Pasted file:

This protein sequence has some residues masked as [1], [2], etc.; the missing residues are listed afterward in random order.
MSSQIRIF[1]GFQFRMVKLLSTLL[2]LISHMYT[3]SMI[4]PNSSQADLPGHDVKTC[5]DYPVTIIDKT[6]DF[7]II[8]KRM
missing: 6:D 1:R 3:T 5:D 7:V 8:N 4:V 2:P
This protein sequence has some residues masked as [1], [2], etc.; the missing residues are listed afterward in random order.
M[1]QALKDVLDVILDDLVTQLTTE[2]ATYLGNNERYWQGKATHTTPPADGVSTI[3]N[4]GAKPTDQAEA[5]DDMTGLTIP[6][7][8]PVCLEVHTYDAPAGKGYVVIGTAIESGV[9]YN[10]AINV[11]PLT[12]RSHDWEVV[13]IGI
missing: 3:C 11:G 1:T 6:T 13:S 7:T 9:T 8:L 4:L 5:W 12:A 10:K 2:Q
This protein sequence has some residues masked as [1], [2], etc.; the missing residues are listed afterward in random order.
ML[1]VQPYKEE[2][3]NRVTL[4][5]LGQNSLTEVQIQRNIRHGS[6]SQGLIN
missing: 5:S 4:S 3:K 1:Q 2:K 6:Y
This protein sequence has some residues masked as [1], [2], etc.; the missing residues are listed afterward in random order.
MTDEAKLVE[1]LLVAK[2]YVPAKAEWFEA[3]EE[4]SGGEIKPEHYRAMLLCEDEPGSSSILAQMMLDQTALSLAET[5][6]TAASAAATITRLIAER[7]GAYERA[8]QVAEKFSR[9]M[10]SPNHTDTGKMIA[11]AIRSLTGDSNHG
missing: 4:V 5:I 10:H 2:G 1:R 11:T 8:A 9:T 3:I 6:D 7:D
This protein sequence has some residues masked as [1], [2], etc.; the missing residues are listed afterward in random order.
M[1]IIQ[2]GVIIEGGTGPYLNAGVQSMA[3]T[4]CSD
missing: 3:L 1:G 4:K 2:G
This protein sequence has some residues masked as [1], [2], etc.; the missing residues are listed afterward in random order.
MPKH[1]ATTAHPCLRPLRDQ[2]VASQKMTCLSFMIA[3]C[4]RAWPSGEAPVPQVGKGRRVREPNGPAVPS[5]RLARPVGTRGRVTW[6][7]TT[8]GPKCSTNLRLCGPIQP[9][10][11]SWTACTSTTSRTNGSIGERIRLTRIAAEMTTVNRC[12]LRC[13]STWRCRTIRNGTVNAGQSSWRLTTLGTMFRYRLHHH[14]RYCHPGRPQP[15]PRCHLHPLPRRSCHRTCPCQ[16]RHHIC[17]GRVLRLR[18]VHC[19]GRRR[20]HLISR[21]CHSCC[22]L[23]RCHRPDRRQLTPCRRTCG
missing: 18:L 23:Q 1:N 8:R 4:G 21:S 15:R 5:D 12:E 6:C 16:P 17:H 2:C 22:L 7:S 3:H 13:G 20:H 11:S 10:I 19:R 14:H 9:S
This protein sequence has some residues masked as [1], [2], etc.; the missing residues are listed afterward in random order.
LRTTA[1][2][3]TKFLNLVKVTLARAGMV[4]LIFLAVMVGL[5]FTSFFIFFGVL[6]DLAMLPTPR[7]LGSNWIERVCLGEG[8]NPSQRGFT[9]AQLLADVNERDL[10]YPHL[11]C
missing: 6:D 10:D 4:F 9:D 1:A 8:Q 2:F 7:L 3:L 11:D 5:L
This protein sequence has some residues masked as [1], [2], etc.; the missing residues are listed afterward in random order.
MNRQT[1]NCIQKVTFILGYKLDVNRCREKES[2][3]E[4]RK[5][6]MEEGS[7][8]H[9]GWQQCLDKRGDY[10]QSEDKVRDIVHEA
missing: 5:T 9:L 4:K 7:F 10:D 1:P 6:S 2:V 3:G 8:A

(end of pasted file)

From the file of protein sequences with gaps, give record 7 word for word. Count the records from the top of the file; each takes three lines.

This protein sequence has some residues masked as [1], [2], etc.; the missing residues are listed afterward in random order.
LRTTA[1][2][3]TKFLNLVKVTLARAGMV[4]LIFLAVMVGL[5]FTSFFIFFGVL[6]DLAMLPTPR[7]LGSNWIERVCLGEG[8]NPSQRGFT[9]AQLLADVNERDL[10]YPHL[11]C
missing: 6:D 10:D 4:F 9:D 1:A 8:Q 2:F 7:L 3:L 11:D 5:L